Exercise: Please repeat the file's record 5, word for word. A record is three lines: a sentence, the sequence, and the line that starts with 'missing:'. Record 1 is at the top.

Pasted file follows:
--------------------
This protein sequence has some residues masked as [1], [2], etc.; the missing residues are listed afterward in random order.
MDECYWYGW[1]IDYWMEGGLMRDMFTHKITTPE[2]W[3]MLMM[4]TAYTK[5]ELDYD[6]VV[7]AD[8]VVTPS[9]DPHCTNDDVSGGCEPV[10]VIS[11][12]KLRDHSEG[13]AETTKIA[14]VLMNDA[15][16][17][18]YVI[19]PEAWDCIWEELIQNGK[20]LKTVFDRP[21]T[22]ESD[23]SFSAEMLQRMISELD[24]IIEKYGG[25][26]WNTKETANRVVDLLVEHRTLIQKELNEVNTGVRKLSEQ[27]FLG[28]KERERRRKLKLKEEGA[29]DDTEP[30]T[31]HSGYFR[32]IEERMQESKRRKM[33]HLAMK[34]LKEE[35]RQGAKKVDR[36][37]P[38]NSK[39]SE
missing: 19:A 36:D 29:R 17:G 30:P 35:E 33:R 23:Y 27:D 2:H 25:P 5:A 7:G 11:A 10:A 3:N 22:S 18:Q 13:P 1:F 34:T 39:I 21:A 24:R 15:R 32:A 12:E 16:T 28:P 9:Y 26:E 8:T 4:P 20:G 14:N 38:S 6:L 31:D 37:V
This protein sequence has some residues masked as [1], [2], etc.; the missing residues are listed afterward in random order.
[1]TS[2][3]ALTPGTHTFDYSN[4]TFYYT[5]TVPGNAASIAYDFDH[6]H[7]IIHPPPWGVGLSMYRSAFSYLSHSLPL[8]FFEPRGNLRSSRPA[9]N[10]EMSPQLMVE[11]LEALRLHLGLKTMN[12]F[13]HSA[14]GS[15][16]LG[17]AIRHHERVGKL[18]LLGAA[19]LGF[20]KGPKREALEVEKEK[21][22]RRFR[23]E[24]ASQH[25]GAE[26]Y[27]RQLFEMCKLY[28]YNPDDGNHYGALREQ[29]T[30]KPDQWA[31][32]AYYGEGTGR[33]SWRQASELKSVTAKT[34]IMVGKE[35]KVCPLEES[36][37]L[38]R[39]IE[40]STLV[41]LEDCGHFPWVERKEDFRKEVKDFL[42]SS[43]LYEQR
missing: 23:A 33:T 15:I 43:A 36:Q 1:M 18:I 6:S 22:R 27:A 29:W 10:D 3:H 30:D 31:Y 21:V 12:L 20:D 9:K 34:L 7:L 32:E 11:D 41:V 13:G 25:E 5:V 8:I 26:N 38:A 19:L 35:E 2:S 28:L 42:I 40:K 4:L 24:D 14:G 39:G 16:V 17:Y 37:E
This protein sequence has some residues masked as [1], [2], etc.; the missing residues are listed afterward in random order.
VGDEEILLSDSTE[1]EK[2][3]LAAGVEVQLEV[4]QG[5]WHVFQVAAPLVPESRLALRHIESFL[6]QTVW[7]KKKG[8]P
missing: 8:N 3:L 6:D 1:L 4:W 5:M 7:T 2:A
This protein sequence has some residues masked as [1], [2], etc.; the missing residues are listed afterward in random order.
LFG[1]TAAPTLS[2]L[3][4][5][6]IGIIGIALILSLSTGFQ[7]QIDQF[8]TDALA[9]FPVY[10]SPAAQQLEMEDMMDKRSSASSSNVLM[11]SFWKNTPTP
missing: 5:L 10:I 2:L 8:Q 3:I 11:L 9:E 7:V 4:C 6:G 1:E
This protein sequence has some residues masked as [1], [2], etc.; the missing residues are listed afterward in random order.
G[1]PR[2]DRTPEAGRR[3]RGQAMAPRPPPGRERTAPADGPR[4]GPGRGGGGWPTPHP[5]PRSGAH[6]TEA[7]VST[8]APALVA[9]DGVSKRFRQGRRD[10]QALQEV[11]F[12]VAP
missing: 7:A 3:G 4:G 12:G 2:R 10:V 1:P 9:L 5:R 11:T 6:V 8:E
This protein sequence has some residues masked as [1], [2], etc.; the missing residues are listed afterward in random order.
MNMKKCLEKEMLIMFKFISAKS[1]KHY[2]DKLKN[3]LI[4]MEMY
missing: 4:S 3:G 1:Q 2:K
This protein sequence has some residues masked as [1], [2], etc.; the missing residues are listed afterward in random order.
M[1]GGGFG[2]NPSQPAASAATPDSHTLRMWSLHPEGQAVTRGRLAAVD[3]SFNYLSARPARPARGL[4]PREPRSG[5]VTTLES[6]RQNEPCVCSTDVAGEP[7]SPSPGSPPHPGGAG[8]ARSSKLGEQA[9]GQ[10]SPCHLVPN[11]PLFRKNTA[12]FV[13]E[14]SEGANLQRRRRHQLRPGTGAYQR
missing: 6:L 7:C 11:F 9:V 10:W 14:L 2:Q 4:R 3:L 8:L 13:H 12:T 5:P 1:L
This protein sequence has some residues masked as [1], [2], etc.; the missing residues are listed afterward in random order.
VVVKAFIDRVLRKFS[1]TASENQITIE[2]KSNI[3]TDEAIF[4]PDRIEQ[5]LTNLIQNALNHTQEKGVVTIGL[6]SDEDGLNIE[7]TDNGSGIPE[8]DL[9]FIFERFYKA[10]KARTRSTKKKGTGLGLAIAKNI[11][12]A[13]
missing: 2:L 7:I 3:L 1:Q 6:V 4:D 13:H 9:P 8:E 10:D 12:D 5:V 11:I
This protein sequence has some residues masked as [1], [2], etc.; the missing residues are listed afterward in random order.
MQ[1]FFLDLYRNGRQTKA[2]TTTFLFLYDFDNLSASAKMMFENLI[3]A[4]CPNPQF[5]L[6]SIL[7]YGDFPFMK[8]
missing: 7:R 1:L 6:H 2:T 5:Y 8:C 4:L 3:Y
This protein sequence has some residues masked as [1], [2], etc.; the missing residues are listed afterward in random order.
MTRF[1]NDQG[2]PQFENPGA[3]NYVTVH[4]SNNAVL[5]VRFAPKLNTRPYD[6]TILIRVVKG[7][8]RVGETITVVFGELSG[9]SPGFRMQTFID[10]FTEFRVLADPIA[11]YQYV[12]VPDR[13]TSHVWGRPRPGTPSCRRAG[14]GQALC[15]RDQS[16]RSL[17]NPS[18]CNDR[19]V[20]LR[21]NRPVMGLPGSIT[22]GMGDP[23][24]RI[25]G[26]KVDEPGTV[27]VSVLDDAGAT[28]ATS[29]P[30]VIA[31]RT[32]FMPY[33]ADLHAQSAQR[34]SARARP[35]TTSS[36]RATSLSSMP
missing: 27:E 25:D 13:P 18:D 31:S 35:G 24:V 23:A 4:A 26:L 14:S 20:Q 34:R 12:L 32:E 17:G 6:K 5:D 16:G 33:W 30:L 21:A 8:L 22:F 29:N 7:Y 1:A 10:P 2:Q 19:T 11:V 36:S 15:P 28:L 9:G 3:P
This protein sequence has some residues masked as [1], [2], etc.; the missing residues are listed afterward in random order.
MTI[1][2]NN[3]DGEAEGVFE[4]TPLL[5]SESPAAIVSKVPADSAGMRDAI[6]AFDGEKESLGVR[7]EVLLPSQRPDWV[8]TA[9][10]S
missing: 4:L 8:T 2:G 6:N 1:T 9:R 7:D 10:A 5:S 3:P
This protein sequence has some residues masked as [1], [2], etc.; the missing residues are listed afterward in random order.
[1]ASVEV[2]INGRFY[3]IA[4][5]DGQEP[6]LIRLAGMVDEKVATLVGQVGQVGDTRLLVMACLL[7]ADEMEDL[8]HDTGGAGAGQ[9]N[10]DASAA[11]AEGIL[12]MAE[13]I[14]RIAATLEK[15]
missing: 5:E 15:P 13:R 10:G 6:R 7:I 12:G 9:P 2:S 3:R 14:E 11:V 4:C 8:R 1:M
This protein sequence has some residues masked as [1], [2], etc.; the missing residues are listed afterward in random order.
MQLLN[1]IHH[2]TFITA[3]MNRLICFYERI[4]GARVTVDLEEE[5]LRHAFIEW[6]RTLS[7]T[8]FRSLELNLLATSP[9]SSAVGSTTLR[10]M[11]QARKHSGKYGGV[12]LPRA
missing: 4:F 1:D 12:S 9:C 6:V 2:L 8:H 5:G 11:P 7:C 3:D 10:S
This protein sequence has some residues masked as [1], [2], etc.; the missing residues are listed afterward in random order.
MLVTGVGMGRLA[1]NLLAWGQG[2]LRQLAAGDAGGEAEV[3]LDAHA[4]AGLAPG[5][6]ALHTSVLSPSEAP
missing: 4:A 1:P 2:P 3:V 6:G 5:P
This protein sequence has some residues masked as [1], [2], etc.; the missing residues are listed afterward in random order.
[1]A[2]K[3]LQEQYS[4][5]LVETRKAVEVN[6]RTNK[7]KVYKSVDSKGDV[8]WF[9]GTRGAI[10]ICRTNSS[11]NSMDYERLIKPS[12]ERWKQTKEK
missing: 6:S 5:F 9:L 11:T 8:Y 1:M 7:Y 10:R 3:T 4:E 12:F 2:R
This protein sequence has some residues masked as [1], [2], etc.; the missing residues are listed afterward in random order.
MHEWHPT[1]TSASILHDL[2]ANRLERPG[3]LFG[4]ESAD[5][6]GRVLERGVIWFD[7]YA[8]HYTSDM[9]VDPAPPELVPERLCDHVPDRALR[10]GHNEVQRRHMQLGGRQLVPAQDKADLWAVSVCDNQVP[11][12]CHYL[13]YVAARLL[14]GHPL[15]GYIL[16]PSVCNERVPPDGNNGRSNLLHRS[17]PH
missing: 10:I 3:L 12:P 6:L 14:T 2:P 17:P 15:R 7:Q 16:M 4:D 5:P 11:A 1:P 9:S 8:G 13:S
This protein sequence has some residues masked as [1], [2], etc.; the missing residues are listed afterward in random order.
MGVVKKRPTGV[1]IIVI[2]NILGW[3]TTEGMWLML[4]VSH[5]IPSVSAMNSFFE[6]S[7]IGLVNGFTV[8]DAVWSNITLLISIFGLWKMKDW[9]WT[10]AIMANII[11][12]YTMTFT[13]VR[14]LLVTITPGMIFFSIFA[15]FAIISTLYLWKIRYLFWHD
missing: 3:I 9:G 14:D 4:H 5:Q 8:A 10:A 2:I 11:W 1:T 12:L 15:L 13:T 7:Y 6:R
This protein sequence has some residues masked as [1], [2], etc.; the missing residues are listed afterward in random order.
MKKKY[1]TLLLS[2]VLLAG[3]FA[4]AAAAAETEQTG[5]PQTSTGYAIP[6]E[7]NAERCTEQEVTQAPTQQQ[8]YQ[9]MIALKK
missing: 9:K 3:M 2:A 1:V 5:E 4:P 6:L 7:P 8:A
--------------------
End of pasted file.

This protein sequence has some residues masked as [1], [2], etc.; the missing residues are listed afterward in random order.
G[1]PR[2]DRTPEAGRR[3]RGQAMAPRPPPGRERTAPADGPR[4]GPGRGGGGWPTPHP[5]PRSGAH[6]TEA[7]VST[8]APALVA[9]DGVSKRFRQGRRD[10]QALQEV[11]F[12]VAP
missing: 7:A 3:G 4:G 12:G 2:R 10:V 1:P 9:L 5:R 11:T 6:V 8:E